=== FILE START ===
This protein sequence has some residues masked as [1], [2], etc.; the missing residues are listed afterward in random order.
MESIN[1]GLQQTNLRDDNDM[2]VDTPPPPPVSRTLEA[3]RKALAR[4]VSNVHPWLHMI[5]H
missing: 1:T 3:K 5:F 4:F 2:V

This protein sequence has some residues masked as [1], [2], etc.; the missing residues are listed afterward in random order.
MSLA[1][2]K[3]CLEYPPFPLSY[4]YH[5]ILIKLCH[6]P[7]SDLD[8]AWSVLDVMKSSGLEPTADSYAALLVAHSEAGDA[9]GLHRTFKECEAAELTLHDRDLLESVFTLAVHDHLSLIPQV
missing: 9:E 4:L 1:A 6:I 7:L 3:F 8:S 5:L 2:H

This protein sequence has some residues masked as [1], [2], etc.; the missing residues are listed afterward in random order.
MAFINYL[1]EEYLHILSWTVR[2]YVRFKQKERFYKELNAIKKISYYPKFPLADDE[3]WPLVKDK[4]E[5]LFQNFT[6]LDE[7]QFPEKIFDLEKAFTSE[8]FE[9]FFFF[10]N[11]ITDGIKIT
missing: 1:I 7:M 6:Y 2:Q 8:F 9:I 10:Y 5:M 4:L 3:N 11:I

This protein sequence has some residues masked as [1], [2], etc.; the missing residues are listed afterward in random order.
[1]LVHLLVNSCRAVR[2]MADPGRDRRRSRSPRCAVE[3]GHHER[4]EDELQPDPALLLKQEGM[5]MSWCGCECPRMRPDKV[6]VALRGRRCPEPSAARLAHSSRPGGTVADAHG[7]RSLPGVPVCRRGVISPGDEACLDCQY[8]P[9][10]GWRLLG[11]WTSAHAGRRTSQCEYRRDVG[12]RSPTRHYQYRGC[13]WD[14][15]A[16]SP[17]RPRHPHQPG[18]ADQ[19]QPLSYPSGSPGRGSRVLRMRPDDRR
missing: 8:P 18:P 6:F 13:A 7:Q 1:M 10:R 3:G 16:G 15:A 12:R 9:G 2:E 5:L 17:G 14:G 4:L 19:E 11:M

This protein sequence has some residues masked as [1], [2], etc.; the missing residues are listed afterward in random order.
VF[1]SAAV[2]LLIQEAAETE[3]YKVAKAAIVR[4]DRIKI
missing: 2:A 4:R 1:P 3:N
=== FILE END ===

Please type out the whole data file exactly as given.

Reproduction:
This protein sequence has some residues masked as [1], [2], etc.; the missing residues are listed afterward in random order.
MESIN[1]GLQQTNLRDDNDM[2]VDTPPPPPVSRTLEA[3]RKALAR[4]VSNVHPWLHMI[5]H
missing: 1:T 3:K 5:F 4:F 2:V

This protein sequence has some residues masked as [1], [2], etc.; the missing residues are listed afterward in random order.
MSLA[1][2]K[3]CLEYPPFPLSY[4]YH[5]ILIKLCH[6]P[7]SDLD[8]AWSVLDVMKSSGLEPTADSYAALLVAHSEAGDA[9]GLHRTFKECEAAELTLHDRDLLESVFTLAVHDHLSLIPQV
missing: 9:E 4:L 1:A 6:I 7:L 3:F 8:S 5:L 2:H

This protein sequence has some residues masked as [1], [2], etc.; the missing residues are listed afterward in random order.
MAFINYL[1]EEYLHILSWTVR[2]YVRFKQKERFYKELNAIKKISYYPKFPLADDE[3]WPLVKDK[4]E[5]LFQNFT[6]LDE[7]QFPEKIFDLEKAFTSE[8]FE[9]FFFF[10]N[11]ITDGIKIT
missing: 1:I 7:M 6:Y 2:Q 8:F 9:I 10:Y 5:M 4:L 3:N 11:I

This protein sequence has some residues masked as [1], [2], etc.; the missing residues are listed afterward in random order.
[1]LVHLLVNSCRAVR[2]MADPGRDRRRSRSPRCAVE[3]GHHER[4]EDELQPDPALLLKQEGM[5]MSWCGCECPRMRPDKV[6]VALRGRRCPEPSAARLAHSSRPGGTVADAHG[7]RSLPGVPVCRRGVISPGDEACLDCQY[8]P[9][10]GWRLLG[11]WTSAHAGRRTSQCEYRRDVG[12]RSPTRHYQYRGC[13]WD[14][15]A[16]SP[17]RPRHPHQPG[18]ADQ[19]QPLSYPSGSPGRGSRVLRMRPDDRR
missing: 8:P 18:P 6:F 13:A 7:Q 1:M 10:R 3:G 16:G 15:A 12:R 9:G 2:E 5:L 17:G 14:G 4:L 19:E 11:M

This protein sequence has some residues masked as [1], [2], etc.; the missing residues are listed afterward in random order.
VF[1]SAAV[2]LLIQEAAETE[3]YKVAKAAIVR[4]DRIKI
missing: 2:A 4:R 1:P 3:N